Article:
Eddie flew to London in January of this year. He was given a ride to the Clocktower Hotel to await the commencement of the game. His driver gave him a brief tour of the city, pointing out popular sites along the route.

    Most of the show was filmed at The Wharf Studios, a massive complex on the outskirts of London. Contestants were transported in traditional English double-decker buses. The initial game of the show “Red Light, Green Light” was filmed in a massive airline hangar. It was likely the most physical of the contests for most players. Over half of the original number was eliminated in that event. The ousting of a player was highlighted by a squid ink packet exploding on their chest. Shocking at first, as once hit, the player was instructed to slump or flail as if they were shot dead.

    All 456 contestants participated in the Red Light, Green Light game. Photo Credit: Pete Dadds / Netflix

    Eddie was away from home for 30 days in total, and filming consisted of 16 days during that period.

    Episodes progress quickly. However, Eddie said filming sessions were exhausting, often lasting hours at a time. Heating a massive facility is difficult, and the temperatures were uncomfortable. The biggest complaint was chapped lips. Condoms were stocked in the housing area but were not used for their intended purpose. Some players extracted the lubricant to coat their lips against cracking and blisters. Eddie did not witness any hookups during personal hours.

    All contestants were housed in a giant single room stacked with bunk beds. Once they entered, players were never allowed to see outdoor light. Cell phones and watches were prohibited. Sleep times were controlled by the gamemasters. Time was distorted, with players never being aware of how much rest they were allowed. Personal interactions were never restricted.

    The Squid Game Dormitory / Photo Courtesy of Netflix

    Imagine preparing food for 456 people of different backgrounds. Eddie’s evaluation was the meals were bland, and everything was prepared by boiling. He lost 20 pounds during the time he spent there.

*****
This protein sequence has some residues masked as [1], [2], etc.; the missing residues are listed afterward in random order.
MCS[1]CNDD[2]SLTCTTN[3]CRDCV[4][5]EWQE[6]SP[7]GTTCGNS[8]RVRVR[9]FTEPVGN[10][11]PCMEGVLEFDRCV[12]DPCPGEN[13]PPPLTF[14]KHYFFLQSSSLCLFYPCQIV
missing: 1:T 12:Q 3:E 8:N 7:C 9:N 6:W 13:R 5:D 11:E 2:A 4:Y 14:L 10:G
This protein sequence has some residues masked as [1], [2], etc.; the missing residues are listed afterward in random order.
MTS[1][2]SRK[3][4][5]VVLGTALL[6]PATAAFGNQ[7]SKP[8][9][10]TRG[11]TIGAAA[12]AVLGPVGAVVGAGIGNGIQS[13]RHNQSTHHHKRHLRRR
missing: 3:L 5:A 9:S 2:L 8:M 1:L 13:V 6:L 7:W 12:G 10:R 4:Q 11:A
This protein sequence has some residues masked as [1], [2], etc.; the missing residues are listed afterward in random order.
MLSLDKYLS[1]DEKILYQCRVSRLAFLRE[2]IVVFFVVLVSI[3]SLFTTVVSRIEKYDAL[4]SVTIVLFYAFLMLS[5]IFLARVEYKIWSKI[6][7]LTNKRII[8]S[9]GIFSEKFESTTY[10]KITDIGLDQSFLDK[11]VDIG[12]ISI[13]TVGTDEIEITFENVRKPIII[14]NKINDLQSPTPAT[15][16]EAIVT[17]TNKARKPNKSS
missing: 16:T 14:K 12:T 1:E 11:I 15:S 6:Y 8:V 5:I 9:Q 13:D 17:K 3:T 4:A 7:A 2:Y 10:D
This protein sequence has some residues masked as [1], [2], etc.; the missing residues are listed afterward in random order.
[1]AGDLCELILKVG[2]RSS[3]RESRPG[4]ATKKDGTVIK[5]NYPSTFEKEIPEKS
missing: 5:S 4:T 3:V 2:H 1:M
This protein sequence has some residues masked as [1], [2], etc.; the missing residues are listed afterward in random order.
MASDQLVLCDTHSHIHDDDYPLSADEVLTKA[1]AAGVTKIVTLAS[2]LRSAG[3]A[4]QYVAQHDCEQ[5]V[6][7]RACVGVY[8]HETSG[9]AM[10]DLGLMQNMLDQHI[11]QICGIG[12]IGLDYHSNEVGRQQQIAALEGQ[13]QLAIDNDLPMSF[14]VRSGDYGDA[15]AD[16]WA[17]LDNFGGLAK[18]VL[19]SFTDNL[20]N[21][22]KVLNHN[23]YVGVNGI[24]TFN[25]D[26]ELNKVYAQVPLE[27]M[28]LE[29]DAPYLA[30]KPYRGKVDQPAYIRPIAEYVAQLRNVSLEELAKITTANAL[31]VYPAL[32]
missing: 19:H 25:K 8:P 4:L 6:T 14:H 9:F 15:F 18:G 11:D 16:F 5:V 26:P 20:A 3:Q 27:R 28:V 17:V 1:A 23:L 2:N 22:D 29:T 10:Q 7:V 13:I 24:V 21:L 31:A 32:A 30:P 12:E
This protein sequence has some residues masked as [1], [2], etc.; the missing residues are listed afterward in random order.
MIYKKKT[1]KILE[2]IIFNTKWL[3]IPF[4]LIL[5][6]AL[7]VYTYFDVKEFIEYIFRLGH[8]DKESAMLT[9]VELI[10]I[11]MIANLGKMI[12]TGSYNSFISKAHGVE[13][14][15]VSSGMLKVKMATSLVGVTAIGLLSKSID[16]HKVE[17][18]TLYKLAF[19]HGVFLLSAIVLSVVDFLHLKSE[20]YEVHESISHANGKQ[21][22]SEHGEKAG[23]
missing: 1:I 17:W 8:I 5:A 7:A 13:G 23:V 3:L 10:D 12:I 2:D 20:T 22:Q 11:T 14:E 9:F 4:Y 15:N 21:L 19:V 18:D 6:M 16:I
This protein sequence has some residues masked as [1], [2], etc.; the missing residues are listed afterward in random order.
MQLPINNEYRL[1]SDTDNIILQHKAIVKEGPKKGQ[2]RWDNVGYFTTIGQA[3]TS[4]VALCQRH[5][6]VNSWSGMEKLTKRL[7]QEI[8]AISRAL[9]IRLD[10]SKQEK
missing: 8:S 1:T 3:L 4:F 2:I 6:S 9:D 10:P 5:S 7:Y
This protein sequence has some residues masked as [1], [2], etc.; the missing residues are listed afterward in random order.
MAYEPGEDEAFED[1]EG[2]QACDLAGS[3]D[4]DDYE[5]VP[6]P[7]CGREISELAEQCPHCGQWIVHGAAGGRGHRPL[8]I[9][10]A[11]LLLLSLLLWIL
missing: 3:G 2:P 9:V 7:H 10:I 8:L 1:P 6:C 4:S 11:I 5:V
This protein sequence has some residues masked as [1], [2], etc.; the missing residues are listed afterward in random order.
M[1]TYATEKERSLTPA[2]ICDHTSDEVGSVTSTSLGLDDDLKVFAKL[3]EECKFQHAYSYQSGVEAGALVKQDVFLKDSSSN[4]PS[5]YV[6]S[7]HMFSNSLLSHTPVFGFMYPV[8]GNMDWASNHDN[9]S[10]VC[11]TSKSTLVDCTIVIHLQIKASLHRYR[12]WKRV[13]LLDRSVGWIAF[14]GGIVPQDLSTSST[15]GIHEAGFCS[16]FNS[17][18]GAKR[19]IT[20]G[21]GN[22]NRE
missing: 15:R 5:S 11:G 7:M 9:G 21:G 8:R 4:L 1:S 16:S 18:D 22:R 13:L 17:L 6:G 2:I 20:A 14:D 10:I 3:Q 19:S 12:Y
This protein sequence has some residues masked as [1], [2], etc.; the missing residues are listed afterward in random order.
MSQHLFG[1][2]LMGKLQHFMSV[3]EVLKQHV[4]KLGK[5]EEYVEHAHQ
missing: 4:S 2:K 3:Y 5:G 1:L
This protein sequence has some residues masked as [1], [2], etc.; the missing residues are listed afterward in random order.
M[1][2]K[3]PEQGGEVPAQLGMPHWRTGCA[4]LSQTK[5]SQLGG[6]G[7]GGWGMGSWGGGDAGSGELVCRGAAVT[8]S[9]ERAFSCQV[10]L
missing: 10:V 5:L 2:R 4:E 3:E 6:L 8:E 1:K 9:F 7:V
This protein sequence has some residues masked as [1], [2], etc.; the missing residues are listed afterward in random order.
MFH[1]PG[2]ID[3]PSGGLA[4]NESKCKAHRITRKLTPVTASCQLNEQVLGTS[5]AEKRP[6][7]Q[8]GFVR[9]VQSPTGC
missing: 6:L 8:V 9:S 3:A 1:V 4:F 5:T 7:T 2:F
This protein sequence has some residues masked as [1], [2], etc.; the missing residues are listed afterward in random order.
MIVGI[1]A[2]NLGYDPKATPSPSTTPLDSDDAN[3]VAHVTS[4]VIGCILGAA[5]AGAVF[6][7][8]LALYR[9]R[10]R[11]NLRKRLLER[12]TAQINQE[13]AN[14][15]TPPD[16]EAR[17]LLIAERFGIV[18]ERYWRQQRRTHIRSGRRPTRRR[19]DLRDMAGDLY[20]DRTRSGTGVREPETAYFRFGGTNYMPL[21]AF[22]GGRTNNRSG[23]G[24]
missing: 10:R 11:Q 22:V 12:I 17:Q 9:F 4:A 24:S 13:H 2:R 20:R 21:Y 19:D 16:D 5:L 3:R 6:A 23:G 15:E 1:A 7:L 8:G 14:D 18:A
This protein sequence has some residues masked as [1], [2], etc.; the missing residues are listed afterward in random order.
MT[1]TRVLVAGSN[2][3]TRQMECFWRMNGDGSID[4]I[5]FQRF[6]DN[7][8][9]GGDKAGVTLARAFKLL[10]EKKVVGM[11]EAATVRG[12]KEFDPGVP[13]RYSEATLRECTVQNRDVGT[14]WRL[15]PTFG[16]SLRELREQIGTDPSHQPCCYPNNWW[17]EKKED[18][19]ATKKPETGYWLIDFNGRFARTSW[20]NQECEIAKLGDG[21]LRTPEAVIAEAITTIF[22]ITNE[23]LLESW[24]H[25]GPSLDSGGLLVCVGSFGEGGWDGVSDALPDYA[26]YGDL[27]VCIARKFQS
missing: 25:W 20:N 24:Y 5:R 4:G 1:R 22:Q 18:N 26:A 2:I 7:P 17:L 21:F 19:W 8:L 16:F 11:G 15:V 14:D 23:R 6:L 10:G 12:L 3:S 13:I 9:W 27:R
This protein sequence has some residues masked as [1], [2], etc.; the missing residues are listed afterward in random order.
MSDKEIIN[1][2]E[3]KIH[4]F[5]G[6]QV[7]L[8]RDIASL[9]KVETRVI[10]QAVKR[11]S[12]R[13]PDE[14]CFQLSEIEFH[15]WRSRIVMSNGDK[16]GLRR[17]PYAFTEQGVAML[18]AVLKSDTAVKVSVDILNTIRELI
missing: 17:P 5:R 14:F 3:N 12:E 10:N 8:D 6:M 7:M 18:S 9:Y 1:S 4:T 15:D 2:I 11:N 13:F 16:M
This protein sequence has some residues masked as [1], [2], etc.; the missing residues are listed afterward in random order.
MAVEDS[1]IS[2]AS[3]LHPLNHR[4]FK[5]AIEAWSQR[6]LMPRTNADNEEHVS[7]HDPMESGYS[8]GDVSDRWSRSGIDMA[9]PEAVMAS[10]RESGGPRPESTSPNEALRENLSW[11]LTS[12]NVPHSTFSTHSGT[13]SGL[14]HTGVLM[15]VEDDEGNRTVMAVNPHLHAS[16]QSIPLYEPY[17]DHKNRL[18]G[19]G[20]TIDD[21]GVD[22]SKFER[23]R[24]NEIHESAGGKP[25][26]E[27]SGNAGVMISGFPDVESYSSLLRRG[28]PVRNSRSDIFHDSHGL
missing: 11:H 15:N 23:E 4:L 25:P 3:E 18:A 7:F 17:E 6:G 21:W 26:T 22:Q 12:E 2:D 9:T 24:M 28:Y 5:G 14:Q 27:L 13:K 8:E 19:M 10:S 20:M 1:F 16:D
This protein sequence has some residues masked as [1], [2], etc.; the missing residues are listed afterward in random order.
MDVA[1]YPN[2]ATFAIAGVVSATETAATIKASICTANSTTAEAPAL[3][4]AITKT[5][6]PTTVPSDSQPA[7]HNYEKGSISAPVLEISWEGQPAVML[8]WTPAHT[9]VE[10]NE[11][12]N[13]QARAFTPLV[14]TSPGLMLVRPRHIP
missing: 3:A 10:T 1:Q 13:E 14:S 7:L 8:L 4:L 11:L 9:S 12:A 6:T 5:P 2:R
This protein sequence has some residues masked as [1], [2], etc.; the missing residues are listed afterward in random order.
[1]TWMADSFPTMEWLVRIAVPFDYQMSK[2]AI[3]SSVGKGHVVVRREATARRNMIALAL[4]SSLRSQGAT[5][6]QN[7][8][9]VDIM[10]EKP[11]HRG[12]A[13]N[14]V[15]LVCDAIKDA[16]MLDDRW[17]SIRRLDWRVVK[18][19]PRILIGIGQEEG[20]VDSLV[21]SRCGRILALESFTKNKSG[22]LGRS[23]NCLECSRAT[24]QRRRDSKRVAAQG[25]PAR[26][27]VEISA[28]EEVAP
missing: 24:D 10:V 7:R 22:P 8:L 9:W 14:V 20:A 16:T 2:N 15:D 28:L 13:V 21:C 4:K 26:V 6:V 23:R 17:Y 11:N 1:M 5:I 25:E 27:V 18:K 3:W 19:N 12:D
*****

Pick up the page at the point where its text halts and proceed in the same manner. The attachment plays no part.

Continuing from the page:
Game Play

    Games included a massive set for the board game “Battleship,” where players were divided into teams to fire missiles at their unseen opponents.

    The life-sized Battleship Game in Squid Game / Photo Courtesy of netflix

    Another contest of patience, precision, and overcoming nerves produced eliminations when players could not decide on a methodology for accepting the task. Countdown timers raised the tension in almost every event.

    Players were often forced to choose other players to be eliminated. The twists built into the competition were often excruciating for players. After being rewarded with a treat shared between two people of like mind. The pair were matched against each other in a game of marbles that forced the elimination of one of them. That contest saw a son send his mother home, much to their combined dismay. It was the event that eliminated Eddie.

    The marble game began with 63 players, and 31 remained at its conclusion. Numbers were pared down to 20, 12, 9, and ultimately to three who will face off in the finale. Alliances between players were tricky, often leading to targets being placed on team members’ heads. Eddie played a low-profile game and was very pleased with his progression.

    Eddie Morris player profile photograph / Courtesy of Netfilx

    Eddie wore #043 to identify himself. The numbers were assigned 1 to 456 in no particluar order, he was disappointed not to be able to select his motocross number. He left London with a group of new friends. He said they still text daily and have attended watch parties together. Unfortunately, the amount of airtime devoted to Eddie was not as much as that of other individuals who emerged as “stars” of the show.

    How did the experience change Eddie? “It was wonderful, so enjoyable, despite not bringing home the gigantic clear plexiglass piggy bank with bundles of cash that hung overhead in the dorm.” His participation has already led to a role in an upcoming movie. Eddie hopes to apply for other competition shows using the notoriety from his television debut. He will have to wait a year as all players signed an agreement prohibiting them from competing in other such contests for 12 months.

    Watching someone you know in the game was a lot of fun. Season Two is already in the works. Will we watch again? Absolutely!